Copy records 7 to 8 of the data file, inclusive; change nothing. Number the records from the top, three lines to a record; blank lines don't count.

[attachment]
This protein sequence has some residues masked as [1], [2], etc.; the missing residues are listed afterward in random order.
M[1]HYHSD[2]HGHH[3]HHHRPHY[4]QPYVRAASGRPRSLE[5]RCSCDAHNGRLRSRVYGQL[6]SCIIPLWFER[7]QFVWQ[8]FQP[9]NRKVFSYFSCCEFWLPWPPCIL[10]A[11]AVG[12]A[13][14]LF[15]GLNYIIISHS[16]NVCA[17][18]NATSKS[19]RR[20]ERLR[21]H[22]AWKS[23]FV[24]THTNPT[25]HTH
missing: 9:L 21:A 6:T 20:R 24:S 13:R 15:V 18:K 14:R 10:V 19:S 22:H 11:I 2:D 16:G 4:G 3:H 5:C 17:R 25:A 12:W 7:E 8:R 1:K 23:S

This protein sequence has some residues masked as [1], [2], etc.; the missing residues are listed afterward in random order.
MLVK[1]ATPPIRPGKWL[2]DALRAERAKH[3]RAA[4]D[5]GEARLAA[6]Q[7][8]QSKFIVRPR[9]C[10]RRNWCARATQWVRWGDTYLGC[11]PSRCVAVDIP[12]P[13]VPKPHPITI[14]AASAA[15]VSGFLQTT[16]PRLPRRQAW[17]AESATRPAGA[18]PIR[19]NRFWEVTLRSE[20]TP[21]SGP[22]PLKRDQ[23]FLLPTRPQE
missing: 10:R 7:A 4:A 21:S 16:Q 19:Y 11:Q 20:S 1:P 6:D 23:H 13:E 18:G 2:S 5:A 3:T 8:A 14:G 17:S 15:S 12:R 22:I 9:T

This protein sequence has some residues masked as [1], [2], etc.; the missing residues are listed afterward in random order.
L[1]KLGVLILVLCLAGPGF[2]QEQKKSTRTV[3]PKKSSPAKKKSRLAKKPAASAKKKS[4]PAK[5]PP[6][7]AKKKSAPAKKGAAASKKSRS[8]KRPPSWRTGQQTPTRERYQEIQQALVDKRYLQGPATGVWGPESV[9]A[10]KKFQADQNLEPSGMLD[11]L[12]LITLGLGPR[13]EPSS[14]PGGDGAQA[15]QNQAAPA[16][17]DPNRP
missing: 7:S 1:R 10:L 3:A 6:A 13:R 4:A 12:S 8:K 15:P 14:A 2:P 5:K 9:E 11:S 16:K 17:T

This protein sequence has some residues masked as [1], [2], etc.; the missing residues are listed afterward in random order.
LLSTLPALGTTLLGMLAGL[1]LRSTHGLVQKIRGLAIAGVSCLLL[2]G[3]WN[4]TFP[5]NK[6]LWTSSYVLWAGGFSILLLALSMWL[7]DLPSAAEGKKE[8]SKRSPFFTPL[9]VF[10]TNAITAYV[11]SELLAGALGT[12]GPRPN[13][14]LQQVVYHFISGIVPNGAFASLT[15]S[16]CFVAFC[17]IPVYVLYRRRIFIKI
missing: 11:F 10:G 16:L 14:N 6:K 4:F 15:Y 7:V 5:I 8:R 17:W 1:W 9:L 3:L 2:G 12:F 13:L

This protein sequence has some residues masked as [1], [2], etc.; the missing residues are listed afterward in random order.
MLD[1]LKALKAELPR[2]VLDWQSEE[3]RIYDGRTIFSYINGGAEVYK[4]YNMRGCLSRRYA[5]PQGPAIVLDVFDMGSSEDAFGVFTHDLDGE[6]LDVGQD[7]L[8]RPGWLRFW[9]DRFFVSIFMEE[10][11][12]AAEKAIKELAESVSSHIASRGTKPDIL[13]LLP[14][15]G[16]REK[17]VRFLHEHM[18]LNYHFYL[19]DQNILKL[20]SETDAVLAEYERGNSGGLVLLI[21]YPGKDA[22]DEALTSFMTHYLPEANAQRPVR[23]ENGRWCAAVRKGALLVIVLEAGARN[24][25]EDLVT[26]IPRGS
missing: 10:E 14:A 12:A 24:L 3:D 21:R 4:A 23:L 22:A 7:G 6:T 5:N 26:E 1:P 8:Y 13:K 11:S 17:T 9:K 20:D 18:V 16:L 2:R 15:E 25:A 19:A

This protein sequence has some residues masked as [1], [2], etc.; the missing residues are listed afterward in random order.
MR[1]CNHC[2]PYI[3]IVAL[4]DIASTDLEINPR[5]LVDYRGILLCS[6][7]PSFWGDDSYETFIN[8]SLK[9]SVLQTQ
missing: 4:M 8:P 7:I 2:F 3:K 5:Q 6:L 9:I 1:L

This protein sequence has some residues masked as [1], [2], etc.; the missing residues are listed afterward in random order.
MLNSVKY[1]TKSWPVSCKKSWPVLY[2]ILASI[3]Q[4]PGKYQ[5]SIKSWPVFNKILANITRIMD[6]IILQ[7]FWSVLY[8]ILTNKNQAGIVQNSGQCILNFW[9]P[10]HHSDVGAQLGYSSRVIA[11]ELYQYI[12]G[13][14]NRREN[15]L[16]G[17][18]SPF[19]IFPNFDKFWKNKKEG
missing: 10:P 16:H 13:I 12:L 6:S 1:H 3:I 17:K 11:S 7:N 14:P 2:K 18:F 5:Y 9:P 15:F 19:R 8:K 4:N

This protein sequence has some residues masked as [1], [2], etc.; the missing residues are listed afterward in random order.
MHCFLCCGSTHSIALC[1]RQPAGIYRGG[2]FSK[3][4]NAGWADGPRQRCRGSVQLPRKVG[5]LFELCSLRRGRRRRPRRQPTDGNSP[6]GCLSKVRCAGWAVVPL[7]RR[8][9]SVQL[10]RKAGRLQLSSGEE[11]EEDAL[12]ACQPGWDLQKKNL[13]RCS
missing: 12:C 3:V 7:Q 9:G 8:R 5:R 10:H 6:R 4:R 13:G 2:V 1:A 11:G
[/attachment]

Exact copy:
This protein sequence has some residues masked as [1], [2], etc.; the missing residues are listed afterward in random order.
MLNSVKY[1]TKSWPVSCKKSWPVLY[2]ILASI[3]Q[4]PGKYQ[5]SIKSWPVFNKILANITRIMD[6]IILQ[7]FWSVLY[8]ILTNKNQAGIVQNSGQCILNFW[9]P[10]HHSDVGAQLGYSSRVIA[11]ELYQYI[12]G[13][14]NRREN[15]L[16]G[17][18]SPF[19]IFPNFDKFWKNKKEG
missing: 10:P 16:H 13:I 12:L 6:S 1:H 3:I 17:K 11:S 7:N 14:P 2:K 18:F 5:Y 9:P 15:F 19:R 8:K 4:N

This protein sequence has some residues masked as [1], [2], etc.; the missing residues are listed afterward in random order.
MHCFLCCGSTHSIALC[1]RQPAGIYRGG[2]FSK[3][4]NAGWADGPRQRCRGSVQLPRKVG[5]LFELCSLRRGRRRRPRRQPTDGNSP[6]GCLSKVRCAGWAVVPL[7]RR[8][9]SVQL[10]RKAGRLQLSSGEE[11]EEDAL[12]ACQPGWDLQKKNL[13]RCS
missing: 12:C 3:V 7:Q 9:G 8:R 5:R 10:H 6:R 4:R 13:G 2:V 1:A 11:G